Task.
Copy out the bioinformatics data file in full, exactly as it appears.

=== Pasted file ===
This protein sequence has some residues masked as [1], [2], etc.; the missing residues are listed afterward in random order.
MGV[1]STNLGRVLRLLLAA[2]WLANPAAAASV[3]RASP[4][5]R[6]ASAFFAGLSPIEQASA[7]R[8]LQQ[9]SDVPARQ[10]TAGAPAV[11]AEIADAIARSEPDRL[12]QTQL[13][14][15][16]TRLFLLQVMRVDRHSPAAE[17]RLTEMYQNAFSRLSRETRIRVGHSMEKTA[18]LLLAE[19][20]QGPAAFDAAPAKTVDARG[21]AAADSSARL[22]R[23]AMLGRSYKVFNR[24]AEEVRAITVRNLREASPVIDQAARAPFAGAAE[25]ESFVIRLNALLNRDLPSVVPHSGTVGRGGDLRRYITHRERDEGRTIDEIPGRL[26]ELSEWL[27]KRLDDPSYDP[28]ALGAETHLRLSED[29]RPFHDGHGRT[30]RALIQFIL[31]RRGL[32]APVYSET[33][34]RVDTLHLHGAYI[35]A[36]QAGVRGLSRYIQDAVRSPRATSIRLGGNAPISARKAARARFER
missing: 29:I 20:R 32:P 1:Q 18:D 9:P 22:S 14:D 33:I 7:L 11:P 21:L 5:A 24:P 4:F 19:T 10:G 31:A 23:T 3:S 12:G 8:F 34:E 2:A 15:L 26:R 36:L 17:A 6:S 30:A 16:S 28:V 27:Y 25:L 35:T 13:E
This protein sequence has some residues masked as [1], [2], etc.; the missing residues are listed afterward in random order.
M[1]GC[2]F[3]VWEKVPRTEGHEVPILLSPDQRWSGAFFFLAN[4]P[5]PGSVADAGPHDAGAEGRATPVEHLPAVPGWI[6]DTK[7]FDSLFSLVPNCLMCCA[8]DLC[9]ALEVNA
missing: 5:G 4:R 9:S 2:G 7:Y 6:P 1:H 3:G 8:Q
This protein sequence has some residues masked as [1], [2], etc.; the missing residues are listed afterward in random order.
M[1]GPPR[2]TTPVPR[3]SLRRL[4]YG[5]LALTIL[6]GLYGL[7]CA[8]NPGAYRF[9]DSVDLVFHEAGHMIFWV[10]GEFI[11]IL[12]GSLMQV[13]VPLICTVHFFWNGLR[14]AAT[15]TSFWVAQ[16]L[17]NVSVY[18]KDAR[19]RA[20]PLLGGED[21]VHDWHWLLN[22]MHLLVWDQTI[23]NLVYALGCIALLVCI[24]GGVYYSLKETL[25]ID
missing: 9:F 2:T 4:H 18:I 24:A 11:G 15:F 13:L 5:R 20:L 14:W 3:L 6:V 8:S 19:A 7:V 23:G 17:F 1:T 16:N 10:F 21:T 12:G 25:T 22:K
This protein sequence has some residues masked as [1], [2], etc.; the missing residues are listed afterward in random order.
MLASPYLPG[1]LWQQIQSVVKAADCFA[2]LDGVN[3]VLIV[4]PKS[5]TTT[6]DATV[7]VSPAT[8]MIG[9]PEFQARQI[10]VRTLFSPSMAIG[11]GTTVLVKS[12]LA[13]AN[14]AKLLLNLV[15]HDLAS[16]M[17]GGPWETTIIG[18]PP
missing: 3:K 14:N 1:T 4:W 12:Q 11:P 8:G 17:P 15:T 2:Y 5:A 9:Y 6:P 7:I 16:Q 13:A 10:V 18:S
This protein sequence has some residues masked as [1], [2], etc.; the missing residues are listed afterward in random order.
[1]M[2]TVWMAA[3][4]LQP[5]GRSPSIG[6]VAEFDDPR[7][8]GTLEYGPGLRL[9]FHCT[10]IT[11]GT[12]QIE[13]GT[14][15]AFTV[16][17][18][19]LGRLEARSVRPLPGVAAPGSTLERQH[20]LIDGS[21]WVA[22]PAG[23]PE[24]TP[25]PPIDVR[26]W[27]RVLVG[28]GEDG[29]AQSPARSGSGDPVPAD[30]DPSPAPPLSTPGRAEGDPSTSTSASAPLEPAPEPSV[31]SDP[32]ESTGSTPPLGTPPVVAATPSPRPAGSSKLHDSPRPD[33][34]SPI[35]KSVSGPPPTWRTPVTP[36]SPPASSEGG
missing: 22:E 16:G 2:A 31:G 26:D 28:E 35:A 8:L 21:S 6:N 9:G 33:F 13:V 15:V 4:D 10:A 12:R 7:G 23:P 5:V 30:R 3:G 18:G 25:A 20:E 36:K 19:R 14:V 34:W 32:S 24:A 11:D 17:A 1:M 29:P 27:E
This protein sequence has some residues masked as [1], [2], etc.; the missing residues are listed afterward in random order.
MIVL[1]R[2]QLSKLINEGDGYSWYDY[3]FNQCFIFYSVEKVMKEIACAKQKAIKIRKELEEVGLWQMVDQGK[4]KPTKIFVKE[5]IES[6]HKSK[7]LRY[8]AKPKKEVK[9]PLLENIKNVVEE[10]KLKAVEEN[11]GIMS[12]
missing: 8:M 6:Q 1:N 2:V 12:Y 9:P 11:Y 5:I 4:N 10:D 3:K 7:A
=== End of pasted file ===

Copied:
This protein sequence has some residues masked as [1], [2], etc.; the missing residues are listed afterward in random order.
MGV[1]STNLGRVLRLLLAA[2]WLANPAAAASV[3]RASP[4][5]R[6]ASAFFAGLSPIEQASA[7]R[8]LQQ[9]SDVPARQ[10]TAGAPAV[11]AEIADAIARSEPDRL[12]QTQL[13][14][15][16]TRLFLLQVMRVDRHSPAAE[17]RLTEMYQNAFSRLSRETRIRVGHSMEKTA[18]LLLAE[19][20]QGPAAFDAAPAKTVDARG[21]AAADSSARL[22]R[23]AMLGRSYKVFNR[24]AEEVRAITVRNLREASPVIDQAARAPFAGAAE[25]ESFVIRLNALLNRDLPSVVPHSGTVGRGGDLRRYITHRERDEGRTIDEIPGRL[26]ELSEWL[27]KRLDDPSYDP[28]ALGAETHLRLSED[29]RPFHDGHGRT[30]RALIQFIL[31]RRGL[32]APVYSET[33][34]RVDTLHLHGAYI[35]A[36]QAGVRGLSRYIQDAVRSPRATSIRLGGNAPISARKAARARFER
missing: 29:I 20:R 32:P 1:Q 18:D 9:P 22:S 14:D 33:I 7:L 11:P 21:L 5:A 24:P 4:F 19:T 10:G 31:A 23:T 3:S 12:G 8:F 34:E 2:A 15:L 26:R 36:L 17:A 6:S 30:A 16:S 28:V 27:Y 25:L 35:T 13:E
This protein sequence has some residues masked as [1], [2], etc.; the missing residues are listed afterward in random order.
M[1]GC[2]F[3]VWEKVPRTEGHEVPILLSPDQRWSGAFFFLAN[4]P[5]PGSVADAGPHDAGAEGRATPVEHLPAVPGWI[6]DTK[7]FDSLFSLVPNCLMCCA[8]DLC[9]ALEVNA
missing: 5:G 4:R 9:S 2:G 7:Y 6:P 1:H 3:G 8:Q
This protein sequence has some residues masked as [1], [2], etc.; the missing residues are listed afterward in random order.
M[1]GPPR[2]TTPVPR[3]SLRRL[4]YG[5]LALTIL[6]GLYGL[7]CA[8]NPGAYRF[9]DSVDLVFHEAGHMIFWV[10]GEFI[11]IL[12]GSLMQV[13]VPLICTVHFFWNGLR[14]AAT[15]TSFWVAQ[16]L[17]NVSVY[18]KDAR[19]RA[20]PLLGGED[21]VHDWHWLLN[22]MHLLVWDQTI[23]NLVYALGCIALLVCI[24]GGVYYSLKETL[25]ID
missing: 9:F 2:T 4:H 18:I 24:A 11:G 15:F 13:L 5:R 20:L 14:W 3:L 6:V 8:S 19:A 7:V 23:G 17:F 1:T 16:N 10:F 21:T 12:G 25:T 22:K
This protein sequence has some residues masked as [1], [2], etc.; the missing residues are listed afterward in random order.
MLASPYLPG[1]LWQQIQSVVKAADCFA[2]LDGVN[3]VLIV[4]PKS[5]TTT[6]DATV[7]VSPAT[8]MIG[9]PEFQARQI[10]VRTLFSPSMAIG[11]GTTVLVKS[12]LA[13]AN[14]AKLLLNLV[15]HDLAS[16]M[17]GGPWETTIIG[18]PP
missing: 3:K 14:N 1:T 4:W 12:Q 11:P 8:G 17:P 15:T 2:Y 5:A 9:Y 6:P 7:I 16:Q 13:A 10:V 18:S
This protein sequence has some residues masked as [1], [2], etc.; the missing residues are listed afterward in random order.
[1]M[2]TVWMAA[3][4]LQP[5]GRSPSIG[6]VAEFDDPR[7][8]GTLEYGPGLRL[9]FHCT[10]IT[11]GT[12]QIE[13]GT[14][15]AFTV[16][17][18][19]LGRLEARSVRPLPGVAAPGSTLERQH[20]LIDGS[21]WVA[22]PAG[23]PE[24]TP[25]PPIDVR[26]W[27]RVLVG[28]GEDG[29]AQSPARSGSGDPVPAD[30]DPSPAPPLSTPGRAEGDPSTSTSASAPLEPAPEPSV[31]SDP[32]ESTGSTPPLGTPPVVAATPSPRPAGSSKLHDSPRPD[33][34]SPI[35]KSVSGPPPTWRTPVTP[36]SPPASSEGG
missing: 22:E 16:G 2:A 31:G 26:D 28:E 35:A 8:L 21:S 6:N 9:G 33:F 13:V 15:V 4:D 10:A 12:R 7:G 23:P 5:V 30:R 3:G 18:G 25:A 20:E 36:K 19:R 14:V 34:W 32:S 24:A 11:D 17:A 1:M 29:P 27:E
This protein sequence has some residues masked as [1], [2], etc.; the missing residues are listed afterward in random order.
MIVL[1]R[2]QLSKLINEGDGYSWYDY[3]FNQCFIFYSVEKVMKEIACAKQKAIKIRKELEEVGLWQMVDQGK[4]KPTKIFVKE[5]IES[6]HKSK[7]LRY[8]AKPKKEVK[9]PLLENIKNVVEE[10]KLKAVEEN[11]GIMS[12]
missing: 8:M 6:Q 1:N 2:V 12:Y 9:P 11:Y 5:I 4:N 10:D 3:K 7:A